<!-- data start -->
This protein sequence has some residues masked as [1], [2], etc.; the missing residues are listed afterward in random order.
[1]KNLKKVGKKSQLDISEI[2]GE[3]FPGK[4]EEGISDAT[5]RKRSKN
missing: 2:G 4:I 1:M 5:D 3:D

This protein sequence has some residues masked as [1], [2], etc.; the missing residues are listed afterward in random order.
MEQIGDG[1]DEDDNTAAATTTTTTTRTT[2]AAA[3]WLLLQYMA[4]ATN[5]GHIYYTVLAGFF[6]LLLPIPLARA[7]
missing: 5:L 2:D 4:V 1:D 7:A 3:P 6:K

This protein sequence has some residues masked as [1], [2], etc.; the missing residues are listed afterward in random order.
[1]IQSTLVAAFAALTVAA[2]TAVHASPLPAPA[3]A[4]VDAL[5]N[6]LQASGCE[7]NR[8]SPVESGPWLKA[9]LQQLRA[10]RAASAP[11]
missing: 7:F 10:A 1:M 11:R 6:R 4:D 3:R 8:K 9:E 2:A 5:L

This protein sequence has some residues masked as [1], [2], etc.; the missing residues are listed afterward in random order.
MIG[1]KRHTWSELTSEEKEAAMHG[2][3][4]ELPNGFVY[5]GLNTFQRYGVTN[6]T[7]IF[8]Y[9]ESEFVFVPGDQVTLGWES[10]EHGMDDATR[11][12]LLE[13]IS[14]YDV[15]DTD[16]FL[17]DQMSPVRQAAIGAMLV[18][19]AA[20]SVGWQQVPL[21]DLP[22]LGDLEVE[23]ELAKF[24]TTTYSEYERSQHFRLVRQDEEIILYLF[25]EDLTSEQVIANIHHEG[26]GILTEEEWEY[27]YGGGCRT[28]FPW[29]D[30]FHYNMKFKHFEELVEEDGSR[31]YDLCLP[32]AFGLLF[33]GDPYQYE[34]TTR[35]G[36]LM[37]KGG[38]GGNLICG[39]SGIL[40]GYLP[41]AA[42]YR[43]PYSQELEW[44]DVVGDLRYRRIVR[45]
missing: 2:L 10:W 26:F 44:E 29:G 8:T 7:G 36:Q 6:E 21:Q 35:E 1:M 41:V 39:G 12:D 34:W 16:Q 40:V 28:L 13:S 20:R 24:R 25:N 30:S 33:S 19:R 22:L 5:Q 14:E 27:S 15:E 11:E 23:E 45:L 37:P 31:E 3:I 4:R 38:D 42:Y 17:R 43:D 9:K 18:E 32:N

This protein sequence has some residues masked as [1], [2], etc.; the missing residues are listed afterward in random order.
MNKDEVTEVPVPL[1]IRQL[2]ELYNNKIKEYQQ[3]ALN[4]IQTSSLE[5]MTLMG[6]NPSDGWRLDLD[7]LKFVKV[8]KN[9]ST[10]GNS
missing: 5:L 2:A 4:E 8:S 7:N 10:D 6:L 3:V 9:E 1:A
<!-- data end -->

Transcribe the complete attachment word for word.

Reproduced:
This protein sequence has some residues masked as [1], [2], etc.; the missing residues are listed afterward in random order.
[1]KNLKKVGKKSQLDISEI[2]GE[3]FPGK[4]EEGISDAT[5]RKRSKN
missing: 2:G 4:I 1:M 5:D 3:D

This protein sequence has some residues masked as [1], [2], etc.; the missing residues are listed afterward in random order.
MEQIGDG[1]DEDDNTAAATTTTTTTRTT[2]AAA[3]WLLLQYMA[4]ATN[5]GHIYYTVLAGFF[6]LLLPIPLARA[7]
missing: 5:L 2:D 4:V 1:D 7:A 3:P 6:K

This protein sequence has some residues masked as [1], [2], etc.; the missing residues are listed afterward in random order.
[1]IQSTLVAAFAALTVAA[2]TAVHASPLPAPA[3]A[4]VDAL[5]N[6]LQASGCE[7]NR[8]SPVESGPWLKA[9]LQQLRA[10]RAASAP[11]
missing: 7:F 10:A 1:M 11:R 6:R 4:D 3:R 8:K 9:E 2:A 5:L

This protein sequence has some residues masked as [1], [2], etc.; the missing residues are listed afterward in random order.
MIG[1]KRHTWSELTSEEKEAAMHG[2][3][4]ELPNGFVY[5]GLNTFQRYGVTN[6]T[7]IF[8]Y[9]ESEFVFVPGDQVTLGWES[10]EHGMDDATR[11][12]LLE[13]IS[14]YDV[15]DTD[16]FL[17]DQMSPVRQAAIGAMLV[18][19]AA[20]SVGWQQVPL[21]DLP[22]LGDLEVE[23]ELAKF[24]TTTYSEYERSQHFRLVRQDEEIILYLF[25]EDLTSEQVIANIHHEG[26]GILTEEEWEY[27]YGGGCRT[28]FPW[29]D[30]FHYNMKFKHFEELVEEDGSR[31]YDLCLP[32]AFGLLF[33]GDPYQYE[34]TTR[35]G[36]LM[37]KGG[38]GGNLICG[39]SGIL[40]GYLP[41]AA[42]YR[43]PYSQELEW[44]DVVGDLRYRRIVR[45]
missing: 2:L 10:W 26:F 44:E 29:G 8:T 7:G 36:Q 6:E 21:Q 35:E 1:M 41:V 39:G 12:D 34:W 16:Q 40:V 28:L 13:S 20:R 24:R 25:N 30:S 33:S 19:R 22:L 5:Q 14:E 27:S 15:E 11:E 23:E 45:L 37:P 31:E 3:I 4:R 38:D 42:Y 17:R 43:D 9:K 18:E 32:N

This protein sequence has some residues masked as [1], [2], etc.; the missing residues are listed afterward in random order.
MNKDEVTEVPVPL[1]IRQL[2]ELYNNKIKEYQQ[3]ALN[4]IQTSSLE[5]MTLMG[6]NPSDGWRLDLD[7]LKFVKV[8]KN[9]ST[10]GNS
missing: 5:L 2:A 4:E 8:S 7:N 10:D 6:L 3:V 9:E 1:A